that means to you.

So, it became an epic battle of

good versus evil in Ska versus

Rotgutzen, and that's the story

in the comic book.

When we first started, this is

mid-'80s.

There wasn't digital printing

yet, so we did everything

because it was all on a press,

so it was really cheap to do

things in one color, which is

the cool thing about the second

wave of ska music, is it's also

known as the two-tone era, and

it was all about black-and-white

checkers.

The 2 Tone was a record label in

England.

The idea was that there was

working-class white kids and

black kids that were forming

these bands together, so the

black and white and the checkers

represented the unity between

the races.

Then these guys were forming

these bands.

And fortunately for us at the

time when we had no money and we

were starting this brewery, it

was a lot cheaper to just print

black on white paper.

Think my favorite label is our

Modus Hoperandi.

It's pinstriped.

Once again, the CEO of

Rotgutzen, and he's walking down

Main Street in Durango, two

other of his thugs side by side.

You know, it's weird, 'cause

it's a skeleton with two humans.

You have to know that there's

something more there when you

look at it.

No one would just draw that for

no reason.

The characters that are in the

comic book are the characters in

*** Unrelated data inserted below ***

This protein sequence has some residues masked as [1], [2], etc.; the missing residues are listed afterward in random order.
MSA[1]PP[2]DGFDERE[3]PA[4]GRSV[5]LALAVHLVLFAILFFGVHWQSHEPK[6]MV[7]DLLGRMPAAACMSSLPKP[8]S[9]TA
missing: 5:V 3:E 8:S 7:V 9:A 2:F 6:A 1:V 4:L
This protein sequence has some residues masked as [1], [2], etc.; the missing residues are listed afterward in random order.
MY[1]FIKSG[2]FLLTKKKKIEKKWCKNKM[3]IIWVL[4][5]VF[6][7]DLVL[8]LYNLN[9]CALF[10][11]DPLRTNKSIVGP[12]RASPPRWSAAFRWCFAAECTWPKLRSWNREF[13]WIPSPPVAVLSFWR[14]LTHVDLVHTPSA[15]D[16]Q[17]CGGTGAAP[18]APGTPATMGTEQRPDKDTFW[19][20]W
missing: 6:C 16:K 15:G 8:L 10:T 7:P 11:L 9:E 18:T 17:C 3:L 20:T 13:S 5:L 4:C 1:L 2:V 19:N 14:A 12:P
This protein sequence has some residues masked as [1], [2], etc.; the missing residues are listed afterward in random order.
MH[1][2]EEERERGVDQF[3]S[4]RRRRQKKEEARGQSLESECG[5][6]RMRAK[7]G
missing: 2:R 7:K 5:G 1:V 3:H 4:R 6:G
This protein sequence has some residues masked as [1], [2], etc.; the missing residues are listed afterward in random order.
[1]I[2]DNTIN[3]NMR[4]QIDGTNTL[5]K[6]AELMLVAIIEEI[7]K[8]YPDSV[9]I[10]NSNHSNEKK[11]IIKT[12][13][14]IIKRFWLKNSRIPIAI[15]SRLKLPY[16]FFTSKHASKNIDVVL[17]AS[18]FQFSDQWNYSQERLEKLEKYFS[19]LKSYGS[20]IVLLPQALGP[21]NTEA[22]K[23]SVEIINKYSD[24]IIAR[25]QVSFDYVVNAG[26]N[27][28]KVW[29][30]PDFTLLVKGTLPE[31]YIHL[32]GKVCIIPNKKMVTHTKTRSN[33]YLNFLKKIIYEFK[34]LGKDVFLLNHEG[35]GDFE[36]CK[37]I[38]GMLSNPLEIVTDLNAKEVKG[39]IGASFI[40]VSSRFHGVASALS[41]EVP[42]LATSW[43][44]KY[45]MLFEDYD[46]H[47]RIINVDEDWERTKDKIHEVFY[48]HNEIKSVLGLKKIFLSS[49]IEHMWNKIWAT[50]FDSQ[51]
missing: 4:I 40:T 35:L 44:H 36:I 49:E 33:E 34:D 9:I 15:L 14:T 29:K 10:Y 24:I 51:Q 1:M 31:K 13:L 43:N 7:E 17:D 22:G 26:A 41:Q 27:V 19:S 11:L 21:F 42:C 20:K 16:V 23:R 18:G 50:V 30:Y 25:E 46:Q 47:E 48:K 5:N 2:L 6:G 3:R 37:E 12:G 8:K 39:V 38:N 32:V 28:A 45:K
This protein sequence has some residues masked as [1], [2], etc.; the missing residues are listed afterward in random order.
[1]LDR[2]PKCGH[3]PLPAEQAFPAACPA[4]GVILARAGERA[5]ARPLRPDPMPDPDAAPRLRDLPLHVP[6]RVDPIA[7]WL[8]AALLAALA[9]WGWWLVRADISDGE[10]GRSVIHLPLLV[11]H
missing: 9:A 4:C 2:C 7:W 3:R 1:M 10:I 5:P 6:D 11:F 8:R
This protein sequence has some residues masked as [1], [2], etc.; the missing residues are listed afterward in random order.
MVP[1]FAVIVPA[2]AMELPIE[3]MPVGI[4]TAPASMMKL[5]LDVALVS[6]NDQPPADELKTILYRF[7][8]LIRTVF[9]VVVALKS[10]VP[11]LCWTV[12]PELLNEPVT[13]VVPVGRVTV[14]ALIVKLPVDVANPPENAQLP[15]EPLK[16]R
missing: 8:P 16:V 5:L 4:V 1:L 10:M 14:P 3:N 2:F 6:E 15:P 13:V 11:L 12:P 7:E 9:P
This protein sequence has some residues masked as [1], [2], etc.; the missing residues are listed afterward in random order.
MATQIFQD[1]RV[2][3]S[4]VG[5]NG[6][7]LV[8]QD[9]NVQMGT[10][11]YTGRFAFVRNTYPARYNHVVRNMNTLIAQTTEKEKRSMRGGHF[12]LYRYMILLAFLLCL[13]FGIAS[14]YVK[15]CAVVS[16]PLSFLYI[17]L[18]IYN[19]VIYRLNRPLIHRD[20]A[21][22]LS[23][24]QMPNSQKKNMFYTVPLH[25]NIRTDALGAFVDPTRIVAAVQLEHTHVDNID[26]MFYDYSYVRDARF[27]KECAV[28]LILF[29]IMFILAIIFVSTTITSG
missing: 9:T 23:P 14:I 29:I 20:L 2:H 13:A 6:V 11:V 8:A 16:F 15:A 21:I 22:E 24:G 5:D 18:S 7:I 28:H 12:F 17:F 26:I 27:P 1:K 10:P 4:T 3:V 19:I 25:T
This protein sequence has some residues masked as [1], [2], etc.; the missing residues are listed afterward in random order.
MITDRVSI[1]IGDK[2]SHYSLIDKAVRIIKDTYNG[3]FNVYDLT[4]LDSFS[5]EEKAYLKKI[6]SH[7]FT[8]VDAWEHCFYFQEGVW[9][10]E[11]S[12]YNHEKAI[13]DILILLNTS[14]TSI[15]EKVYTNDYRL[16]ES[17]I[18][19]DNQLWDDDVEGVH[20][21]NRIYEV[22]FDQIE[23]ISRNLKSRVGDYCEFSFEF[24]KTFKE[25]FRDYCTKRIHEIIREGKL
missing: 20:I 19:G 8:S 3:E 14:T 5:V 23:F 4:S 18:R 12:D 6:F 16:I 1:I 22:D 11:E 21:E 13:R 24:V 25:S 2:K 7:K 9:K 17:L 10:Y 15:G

the names of our beers, all

showing kind of, like, piecemeal

parts of our comic book.

That's just been our marketing

platform.

Mr. Pinstripe is the CEO of

Rotgutzen, and he's the skeleton

you see everywhere, and his lead

thug is Buster.

And so it's a nut brown ale, so

it's Buster Nut Brown.

Obviously, the name ties to the

beer.

It also ties -- it has some ska

music ties.

Buster Bloodvessel is the name

of the lead singer of one of our

favorite bands, Bad Manners.

We tie everything together, so

it's a ska band, it's the beer

style, it's the lead thug in our

story.

The guy that developed our logo,

our Ska Brewing checkered logo

and our first True Blonde logo

and Pinstripe logo is a local

tattoo artist here in Durango.

His name is Matt Rousseau.

Your Flesh Tattoo is his tattoo

studio.

>> I think my approach is more

just coming up with something

that represented their concept

and kind of just what I thought

would look cool, 'cause back

then, there weren't many other

cool beer labels, and they

wanted to do something unique

and creative that was totally

unlike anything else that the

beer industry was doing, and so

I think that kind of gave me the

freedom to really try and just

do what I was into and what I

thought they would be stoked on.

>> Artists might not want to be

associated with a giant

corporation.

I think you're seeing an

evolution of this where artists

are working more with brands

because they're like-minded

people.

Business, if like-minded, might

be the type like a young artist

wants to associate themselves

with, and they can provide a

platform for this artist to

really show their work and being

able to integrate it through

different sorts of media.

It's the only way now.

I think we overthink it.

>> Go to skabrewing.com to find

out more.

That wraps it up for this

edition of "WLIW Arts Beat."

We'd like to hear what you

think, so like us on Facebook,

join the conversation on

Twitter, and visit our webpage

for features and to watch

episodes of the show.

We hope to see you next time.

I'm Diane Masciale.

Thank you for watching

"WLIW Arts Beat."

Funding for "WLIW Arts Beat" was

made possible by viewers like

you.

Thank you.

♪♪

♪♪

♪♪